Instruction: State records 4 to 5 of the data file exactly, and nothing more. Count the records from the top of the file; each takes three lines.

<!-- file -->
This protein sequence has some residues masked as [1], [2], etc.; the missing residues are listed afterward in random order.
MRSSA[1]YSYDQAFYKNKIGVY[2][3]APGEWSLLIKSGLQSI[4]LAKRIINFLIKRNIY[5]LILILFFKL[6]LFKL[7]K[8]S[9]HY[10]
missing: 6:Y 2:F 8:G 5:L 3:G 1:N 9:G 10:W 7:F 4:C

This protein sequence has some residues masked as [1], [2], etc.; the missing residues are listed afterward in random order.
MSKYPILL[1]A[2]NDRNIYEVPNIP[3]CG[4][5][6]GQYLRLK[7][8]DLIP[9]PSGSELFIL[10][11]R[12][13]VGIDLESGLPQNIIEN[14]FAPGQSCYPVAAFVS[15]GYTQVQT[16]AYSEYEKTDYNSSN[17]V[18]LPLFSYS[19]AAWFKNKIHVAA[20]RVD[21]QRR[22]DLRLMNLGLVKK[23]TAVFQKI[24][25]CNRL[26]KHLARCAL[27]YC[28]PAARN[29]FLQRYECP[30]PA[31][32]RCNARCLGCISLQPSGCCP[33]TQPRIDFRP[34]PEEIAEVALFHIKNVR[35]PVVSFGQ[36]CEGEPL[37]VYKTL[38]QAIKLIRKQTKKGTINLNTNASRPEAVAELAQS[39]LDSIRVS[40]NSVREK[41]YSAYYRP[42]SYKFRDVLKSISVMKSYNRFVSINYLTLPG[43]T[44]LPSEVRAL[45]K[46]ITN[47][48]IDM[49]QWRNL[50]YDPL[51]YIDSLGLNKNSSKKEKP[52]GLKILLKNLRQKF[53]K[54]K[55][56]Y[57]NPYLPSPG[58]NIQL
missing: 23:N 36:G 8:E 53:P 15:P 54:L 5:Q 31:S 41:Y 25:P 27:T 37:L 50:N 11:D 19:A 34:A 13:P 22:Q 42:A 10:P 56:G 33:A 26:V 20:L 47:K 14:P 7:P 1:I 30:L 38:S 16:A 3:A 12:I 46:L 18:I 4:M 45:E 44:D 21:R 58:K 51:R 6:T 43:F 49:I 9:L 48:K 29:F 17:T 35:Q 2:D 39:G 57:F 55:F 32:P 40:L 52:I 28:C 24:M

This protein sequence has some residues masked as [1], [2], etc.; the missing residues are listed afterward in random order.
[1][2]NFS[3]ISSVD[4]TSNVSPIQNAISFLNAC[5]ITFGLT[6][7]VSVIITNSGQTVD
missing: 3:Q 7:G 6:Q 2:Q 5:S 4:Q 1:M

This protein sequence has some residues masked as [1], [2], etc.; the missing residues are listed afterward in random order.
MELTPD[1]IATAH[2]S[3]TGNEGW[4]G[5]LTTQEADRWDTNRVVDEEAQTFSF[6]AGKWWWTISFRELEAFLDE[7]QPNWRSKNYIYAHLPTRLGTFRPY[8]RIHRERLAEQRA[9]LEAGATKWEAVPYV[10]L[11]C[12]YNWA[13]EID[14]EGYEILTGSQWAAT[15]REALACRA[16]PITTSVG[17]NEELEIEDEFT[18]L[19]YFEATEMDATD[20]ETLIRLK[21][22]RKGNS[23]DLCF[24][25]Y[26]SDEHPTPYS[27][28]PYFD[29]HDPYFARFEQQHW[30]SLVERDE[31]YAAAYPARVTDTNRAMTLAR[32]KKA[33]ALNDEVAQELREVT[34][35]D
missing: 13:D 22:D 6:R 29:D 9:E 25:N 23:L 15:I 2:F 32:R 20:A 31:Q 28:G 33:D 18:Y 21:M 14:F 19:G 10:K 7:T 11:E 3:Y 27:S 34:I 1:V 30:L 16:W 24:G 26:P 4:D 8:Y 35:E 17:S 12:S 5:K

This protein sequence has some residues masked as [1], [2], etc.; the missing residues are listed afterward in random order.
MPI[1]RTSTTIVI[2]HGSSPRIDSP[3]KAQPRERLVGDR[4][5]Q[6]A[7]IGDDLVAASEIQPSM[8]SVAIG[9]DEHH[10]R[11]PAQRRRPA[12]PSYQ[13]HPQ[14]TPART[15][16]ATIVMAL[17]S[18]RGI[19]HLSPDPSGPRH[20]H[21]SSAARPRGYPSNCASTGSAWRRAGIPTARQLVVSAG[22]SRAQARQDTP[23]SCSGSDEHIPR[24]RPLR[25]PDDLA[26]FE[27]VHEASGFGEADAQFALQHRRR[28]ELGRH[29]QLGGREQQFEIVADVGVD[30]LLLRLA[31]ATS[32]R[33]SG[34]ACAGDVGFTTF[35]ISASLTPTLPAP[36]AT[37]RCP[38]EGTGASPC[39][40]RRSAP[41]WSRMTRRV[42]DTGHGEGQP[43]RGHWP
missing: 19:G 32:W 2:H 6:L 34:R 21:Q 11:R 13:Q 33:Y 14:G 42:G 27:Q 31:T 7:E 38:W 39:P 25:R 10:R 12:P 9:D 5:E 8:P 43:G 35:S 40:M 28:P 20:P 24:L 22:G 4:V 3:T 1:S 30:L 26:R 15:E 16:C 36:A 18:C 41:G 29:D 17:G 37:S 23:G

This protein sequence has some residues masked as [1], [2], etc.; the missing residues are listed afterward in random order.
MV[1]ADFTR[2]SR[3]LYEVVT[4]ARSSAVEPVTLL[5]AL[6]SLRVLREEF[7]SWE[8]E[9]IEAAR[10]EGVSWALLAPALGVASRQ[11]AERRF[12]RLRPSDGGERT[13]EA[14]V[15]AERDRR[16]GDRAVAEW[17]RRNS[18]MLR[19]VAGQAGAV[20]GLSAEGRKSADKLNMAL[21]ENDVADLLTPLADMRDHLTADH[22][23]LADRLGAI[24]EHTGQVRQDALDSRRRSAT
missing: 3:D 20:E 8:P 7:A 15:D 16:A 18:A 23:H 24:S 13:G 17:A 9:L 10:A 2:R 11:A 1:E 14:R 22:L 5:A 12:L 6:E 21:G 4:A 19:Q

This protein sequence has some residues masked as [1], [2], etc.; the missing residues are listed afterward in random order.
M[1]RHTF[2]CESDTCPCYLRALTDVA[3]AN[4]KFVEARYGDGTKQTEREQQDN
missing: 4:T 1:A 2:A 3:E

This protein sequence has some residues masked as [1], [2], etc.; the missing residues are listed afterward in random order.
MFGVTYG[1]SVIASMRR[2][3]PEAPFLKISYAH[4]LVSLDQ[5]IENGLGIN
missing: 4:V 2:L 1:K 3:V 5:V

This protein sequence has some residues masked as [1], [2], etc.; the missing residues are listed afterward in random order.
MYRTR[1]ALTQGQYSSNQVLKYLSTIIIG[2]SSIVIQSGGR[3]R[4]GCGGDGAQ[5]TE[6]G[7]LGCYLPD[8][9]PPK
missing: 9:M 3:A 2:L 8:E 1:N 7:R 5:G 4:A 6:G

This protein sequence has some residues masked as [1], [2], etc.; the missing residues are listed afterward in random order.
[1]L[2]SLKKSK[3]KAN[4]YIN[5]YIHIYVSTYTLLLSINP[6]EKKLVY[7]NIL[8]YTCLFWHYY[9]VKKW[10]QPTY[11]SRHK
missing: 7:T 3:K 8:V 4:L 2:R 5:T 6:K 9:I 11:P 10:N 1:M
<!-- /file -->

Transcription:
This protein sequence has some residues masked as [1], [2], etc.; the missing residues are listed afterward in random order.
MELTPD[1]IATAH[2]S[3]TGNEGW[4]G[5]LTTQEADRWDTNRVVDEEAQTFSF[6]AGKWWWTISFRELEAFLDE[7]QPNWRSKNYIYAHLPTRLGTFRPY[8]RIHRERLAEQRA[9]LEAGATKWEAVPYV[10]L[11]C[12]YNWA[13]EID[14]EGYEILTGSQWAAT[15]REALACRA[16]PITTSVG[17]NEELEIEDEFT[18]L[19]YFEATEMDATD[20]ETLIRLK[21][22]RKGNS[23]DLCF[24][25]Y[26]SDEHPTPYS[27][28]PYFD[29]HDPYFARFEQQHW[30]SLVERDE[31]YAAAYPARVTDTNRAMTLAR[32]KKA[33]ALNDEVAQELREVT[34][35]D
missing: 13:D 22:D 6:R 29:D 9:E 25:N 23:L 15:I 2:F 32:R 20:A 31:Q 28:G 33:D 18:Y 21:M 14:F 19:G 10:K 7:T 11:E 3:Y 27:S 34:I 1:V 30:L 16:W 24:G 26:P 4:D 8:Y 35:E 17:S 12:S 5:K

This protein sequence has some residues masked as [1], [2], etc.; the missing residues are listed afterward in random order.
MPI[1]RTSTTIVI[2]HGSSPRIDSP[3]KAQPRERLVGDR[4][5]Q[6]A[7]IGDDLVAASEIQPSM[8]SVAIG[9]DEHH[10]R[11]PAQRRRPA[12]PSYQ[13]HPQ[14]TPART[15][16]ATIVMAL[17]S[18]RGI[19]HLSPDPSGPRH[20]H[21]SSAARPRGYPSNCASTGSAWRRAGIPTARQLVVSAG[22]SRAQARQDTP[23]SCSGSDEHIPR[24]RPLR[25]PDDLA[26]FE[27]VHEASGFGEADAQFALQHRRR[28]ELGRH[29]QLGGREQQFEIVADVGVD[30]LLLRLA[31]ATS[32]R[33]SG[34]ACAGDVGFTTF[35]ISASLTPTLPAP[36]AT[37]RCP[38]EGTGASPC[39][40]RRSAP[41]WSRMTRRV[42]DTGHGEGQP[43]RGHWP
missing: 19:G 32:W 2:H 6:L 34:R 21:Q 11:R 13:Q 33:Y 14:G 42:G 27:Q 31:T 7:E 38:W 39:P 25:R 10:R 12:P 9:D 5:E 8:P 43:G 35:S 40:M 28:P 20:P 24:L 22:G 4:V 3:T 1:S 30:L 26:R 15:E 16:C 36:A 18:C 41:G 29:D 17:G 37:S 23:G